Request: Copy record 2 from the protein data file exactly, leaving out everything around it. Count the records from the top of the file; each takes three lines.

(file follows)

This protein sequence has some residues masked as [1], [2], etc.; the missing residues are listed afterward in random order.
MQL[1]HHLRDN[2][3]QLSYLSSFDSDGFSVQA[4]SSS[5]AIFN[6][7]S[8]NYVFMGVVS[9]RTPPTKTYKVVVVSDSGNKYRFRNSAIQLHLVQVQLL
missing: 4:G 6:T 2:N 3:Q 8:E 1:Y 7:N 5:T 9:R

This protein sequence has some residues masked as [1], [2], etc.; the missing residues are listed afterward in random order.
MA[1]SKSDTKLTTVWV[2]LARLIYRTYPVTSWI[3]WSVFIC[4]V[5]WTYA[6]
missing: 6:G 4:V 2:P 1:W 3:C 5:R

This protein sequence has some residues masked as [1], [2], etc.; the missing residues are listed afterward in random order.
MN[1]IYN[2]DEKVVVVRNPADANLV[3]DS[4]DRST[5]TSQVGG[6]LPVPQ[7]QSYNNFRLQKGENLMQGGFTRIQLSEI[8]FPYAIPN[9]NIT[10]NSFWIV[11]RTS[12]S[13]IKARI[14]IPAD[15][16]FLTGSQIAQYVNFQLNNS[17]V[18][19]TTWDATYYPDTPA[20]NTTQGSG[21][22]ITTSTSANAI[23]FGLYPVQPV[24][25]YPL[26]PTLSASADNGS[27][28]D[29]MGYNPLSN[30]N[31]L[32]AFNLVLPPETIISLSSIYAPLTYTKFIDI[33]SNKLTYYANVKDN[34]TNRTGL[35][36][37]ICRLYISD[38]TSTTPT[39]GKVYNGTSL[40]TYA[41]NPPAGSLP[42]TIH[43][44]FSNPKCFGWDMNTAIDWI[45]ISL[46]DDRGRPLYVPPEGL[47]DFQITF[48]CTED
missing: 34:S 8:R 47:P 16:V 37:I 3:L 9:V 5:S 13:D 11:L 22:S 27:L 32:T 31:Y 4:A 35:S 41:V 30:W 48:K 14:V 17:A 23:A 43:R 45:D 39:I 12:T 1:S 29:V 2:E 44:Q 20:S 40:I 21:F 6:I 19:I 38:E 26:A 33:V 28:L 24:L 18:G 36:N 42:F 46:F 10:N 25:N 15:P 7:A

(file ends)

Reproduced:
This protein sequence has some residues masked as [1], [2], etc.; the missing residues are listed afterward in random order.
MA[1]SKSDTKLTTVWV[2]LARLIYRTYPVTSWI[3]WSVFIC[4]V[5]WTYA[6]
missing: 6:G 4:V 2:P 1:W 3:C 5:R